If you’re shooting images in JPG, you are actually creating digitally enhanced or manipulated images, well at least the camera is.
RAW is essentially the data from the digital camera sensor. To get the largest tonal range, that is the range from shadows to highlights, camera sensors are optimized to create a flat, low contrast image. Unprocessed RAW images look flat and the colors are often muted. In order to make it look ‘right’ you have to use software to process your image (or “digital darkroom” the image as my friend Boris calls it).
For the JPG image format, the camera software takes the RAW data and enhances the contrast, the color saturation and vibrancy, and removes some of the sensor noise. You can usually choose different enhancements or manipulations such as Vivid (pops colors) or Low, for lowering the contrast. JPG files are compressed and are smaller so you can get more images on a card as compared to RAW files, which tend to be very large and use up memory cards faster.
So which one? Many people say that it’s about quality, but when you look at most images and what you’re going to use them for, it’s hard to tell the difference.
But, it’s actually more than just quality verses files size. RAW images are like a film negative. They haven’t been manipulated or processed. If you’re taking snapshots, it probably won’t matter so use the easier JPG. But if you take photos with a final picture in mind, or want to do more serious digital darkrooming to create an image that specifically expresses what you want, then using the RAW format will give the greatest control and latitude in the final artistic processing.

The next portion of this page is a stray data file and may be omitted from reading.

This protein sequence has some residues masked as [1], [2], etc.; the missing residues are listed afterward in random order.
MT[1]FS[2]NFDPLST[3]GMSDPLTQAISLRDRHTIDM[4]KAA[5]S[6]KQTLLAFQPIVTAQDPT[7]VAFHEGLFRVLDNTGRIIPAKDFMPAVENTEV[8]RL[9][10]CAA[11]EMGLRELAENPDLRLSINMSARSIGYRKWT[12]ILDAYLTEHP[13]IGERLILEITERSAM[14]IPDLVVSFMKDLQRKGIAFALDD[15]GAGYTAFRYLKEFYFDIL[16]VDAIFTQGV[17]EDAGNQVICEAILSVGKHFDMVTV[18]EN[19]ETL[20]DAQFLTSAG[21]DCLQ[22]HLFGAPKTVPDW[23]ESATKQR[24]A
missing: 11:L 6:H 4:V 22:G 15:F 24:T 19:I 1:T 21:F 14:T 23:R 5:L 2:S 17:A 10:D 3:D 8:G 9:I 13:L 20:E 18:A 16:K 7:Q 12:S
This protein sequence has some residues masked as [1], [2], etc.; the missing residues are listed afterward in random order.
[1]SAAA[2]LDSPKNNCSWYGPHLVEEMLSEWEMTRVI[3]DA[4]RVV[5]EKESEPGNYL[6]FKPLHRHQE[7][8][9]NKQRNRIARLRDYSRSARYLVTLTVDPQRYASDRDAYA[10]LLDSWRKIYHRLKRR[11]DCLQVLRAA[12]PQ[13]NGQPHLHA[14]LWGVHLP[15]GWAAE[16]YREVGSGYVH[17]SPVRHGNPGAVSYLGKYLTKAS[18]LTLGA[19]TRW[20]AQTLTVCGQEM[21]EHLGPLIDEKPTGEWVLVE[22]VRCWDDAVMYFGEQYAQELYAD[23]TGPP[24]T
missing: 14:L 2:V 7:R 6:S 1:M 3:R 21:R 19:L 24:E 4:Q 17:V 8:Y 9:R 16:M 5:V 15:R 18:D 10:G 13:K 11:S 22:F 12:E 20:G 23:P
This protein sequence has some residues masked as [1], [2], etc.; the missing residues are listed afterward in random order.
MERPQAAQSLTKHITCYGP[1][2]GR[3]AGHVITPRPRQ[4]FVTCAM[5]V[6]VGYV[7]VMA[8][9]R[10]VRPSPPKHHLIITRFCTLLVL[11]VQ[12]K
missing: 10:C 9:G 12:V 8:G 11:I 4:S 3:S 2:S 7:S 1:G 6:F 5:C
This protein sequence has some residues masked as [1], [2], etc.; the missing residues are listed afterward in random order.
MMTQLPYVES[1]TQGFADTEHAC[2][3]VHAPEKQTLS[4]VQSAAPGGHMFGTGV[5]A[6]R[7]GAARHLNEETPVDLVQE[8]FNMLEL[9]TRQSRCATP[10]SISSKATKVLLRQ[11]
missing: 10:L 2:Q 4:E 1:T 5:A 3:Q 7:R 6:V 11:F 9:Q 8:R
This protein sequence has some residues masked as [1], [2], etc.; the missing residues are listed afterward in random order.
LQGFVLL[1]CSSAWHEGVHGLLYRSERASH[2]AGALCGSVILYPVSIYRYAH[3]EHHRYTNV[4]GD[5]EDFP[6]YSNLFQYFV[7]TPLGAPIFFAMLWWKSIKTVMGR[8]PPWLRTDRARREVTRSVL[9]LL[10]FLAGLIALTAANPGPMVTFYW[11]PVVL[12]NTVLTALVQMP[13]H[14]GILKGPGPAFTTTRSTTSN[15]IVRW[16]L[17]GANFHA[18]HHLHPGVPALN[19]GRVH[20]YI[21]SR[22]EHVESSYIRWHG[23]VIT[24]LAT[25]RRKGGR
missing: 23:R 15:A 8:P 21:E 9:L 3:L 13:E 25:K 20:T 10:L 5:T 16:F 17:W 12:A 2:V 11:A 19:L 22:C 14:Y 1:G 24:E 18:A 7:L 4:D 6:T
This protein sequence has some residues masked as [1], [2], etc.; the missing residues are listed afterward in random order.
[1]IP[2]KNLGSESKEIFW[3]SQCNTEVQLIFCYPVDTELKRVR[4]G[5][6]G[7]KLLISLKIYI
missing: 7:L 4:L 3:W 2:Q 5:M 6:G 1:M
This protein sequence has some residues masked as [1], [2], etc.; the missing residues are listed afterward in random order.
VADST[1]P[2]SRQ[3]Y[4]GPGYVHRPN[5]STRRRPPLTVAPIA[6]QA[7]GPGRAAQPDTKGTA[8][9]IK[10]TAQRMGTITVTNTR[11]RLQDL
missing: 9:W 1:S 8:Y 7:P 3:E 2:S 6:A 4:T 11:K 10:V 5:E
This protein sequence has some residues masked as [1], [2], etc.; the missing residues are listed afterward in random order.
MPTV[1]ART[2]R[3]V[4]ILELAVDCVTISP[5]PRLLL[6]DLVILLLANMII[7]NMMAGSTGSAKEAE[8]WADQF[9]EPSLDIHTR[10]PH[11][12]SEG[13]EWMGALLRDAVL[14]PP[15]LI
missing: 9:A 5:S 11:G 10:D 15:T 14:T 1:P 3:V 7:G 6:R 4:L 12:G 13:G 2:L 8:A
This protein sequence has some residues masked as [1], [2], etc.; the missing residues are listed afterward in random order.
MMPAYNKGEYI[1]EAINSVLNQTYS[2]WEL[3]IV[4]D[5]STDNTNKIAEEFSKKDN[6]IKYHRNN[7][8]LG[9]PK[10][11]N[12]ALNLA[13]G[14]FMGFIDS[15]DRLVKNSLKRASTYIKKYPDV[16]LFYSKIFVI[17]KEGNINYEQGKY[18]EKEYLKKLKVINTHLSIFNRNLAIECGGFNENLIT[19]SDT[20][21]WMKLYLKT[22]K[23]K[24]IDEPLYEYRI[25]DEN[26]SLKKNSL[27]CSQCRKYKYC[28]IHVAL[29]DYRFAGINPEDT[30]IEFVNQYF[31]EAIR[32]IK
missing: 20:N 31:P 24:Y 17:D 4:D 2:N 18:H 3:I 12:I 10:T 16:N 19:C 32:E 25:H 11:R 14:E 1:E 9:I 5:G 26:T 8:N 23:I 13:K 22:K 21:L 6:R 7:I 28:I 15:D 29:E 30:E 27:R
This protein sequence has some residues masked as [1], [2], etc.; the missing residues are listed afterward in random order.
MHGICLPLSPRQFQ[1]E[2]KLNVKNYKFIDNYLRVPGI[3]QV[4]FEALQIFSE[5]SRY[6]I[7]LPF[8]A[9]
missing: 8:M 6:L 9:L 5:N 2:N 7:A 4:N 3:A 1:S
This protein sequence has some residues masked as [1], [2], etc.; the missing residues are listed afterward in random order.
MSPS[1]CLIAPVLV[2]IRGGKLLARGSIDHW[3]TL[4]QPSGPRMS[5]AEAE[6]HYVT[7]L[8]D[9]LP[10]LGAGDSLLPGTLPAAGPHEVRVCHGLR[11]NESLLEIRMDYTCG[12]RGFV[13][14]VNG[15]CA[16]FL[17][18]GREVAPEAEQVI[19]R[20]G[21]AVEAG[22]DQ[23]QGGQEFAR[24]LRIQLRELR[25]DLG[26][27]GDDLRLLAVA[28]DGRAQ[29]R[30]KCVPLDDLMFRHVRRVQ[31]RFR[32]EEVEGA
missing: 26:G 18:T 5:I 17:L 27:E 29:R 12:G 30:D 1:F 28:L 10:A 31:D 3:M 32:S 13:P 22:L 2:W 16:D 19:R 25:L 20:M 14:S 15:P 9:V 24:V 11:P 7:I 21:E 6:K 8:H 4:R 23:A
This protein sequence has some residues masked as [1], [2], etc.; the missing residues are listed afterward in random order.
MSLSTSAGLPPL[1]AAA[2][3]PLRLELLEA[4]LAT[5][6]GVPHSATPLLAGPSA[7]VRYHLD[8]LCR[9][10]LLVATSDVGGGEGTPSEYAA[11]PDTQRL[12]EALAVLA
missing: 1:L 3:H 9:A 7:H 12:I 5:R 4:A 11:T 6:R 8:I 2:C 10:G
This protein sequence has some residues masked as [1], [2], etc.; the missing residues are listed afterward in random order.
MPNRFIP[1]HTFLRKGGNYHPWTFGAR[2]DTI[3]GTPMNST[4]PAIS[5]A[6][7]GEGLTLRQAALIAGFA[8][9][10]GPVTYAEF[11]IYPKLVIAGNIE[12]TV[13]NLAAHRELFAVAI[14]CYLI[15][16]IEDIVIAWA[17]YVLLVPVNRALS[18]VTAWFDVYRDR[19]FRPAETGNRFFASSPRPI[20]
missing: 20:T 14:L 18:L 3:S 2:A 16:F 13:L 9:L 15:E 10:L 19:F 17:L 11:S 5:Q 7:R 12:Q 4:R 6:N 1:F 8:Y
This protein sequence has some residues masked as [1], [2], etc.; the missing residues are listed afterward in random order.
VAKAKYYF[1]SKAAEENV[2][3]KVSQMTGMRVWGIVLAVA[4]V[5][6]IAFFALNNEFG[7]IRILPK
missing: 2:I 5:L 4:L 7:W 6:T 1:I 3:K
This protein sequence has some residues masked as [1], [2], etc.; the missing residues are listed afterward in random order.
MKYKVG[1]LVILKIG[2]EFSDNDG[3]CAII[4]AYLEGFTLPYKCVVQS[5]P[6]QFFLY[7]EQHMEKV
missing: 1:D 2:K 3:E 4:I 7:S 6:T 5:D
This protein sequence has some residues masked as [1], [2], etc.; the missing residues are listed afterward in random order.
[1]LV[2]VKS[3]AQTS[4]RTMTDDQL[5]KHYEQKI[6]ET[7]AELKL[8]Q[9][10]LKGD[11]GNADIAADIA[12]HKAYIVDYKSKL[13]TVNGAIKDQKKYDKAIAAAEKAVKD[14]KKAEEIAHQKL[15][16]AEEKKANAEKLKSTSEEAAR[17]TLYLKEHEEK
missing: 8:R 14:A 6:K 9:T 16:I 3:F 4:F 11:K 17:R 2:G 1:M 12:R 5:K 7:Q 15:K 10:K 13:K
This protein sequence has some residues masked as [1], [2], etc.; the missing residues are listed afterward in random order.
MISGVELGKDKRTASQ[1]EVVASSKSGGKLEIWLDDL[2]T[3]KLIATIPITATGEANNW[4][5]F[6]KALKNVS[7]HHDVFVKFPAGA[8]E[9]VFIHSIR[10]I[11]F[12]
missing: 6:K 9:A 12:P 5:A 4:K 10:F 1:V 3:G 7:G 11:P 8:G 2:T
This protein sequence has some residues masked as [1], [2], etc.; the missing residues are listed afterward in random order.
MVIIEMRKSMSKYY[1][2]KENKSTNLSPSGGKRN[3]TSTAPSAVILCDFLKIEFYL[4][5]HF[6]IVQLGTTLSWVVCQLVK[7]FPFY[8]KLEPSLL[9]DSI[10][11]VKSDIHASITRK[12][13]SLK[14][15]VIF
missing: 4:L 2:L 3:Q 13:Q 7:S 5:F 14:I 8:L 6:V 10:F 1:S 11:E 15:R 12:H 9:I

The biggest hurdle when considering RAW digital darkrooming is that you have to learn to use more advanced software such as Adobe Photoshop or Elements. Elements is a great and powerful program for around $100 (and all most will need) but will require some reading and maybe a few classes. But the rewards are better images that you control.
SM Boris Robinson
Vero Beach Photographer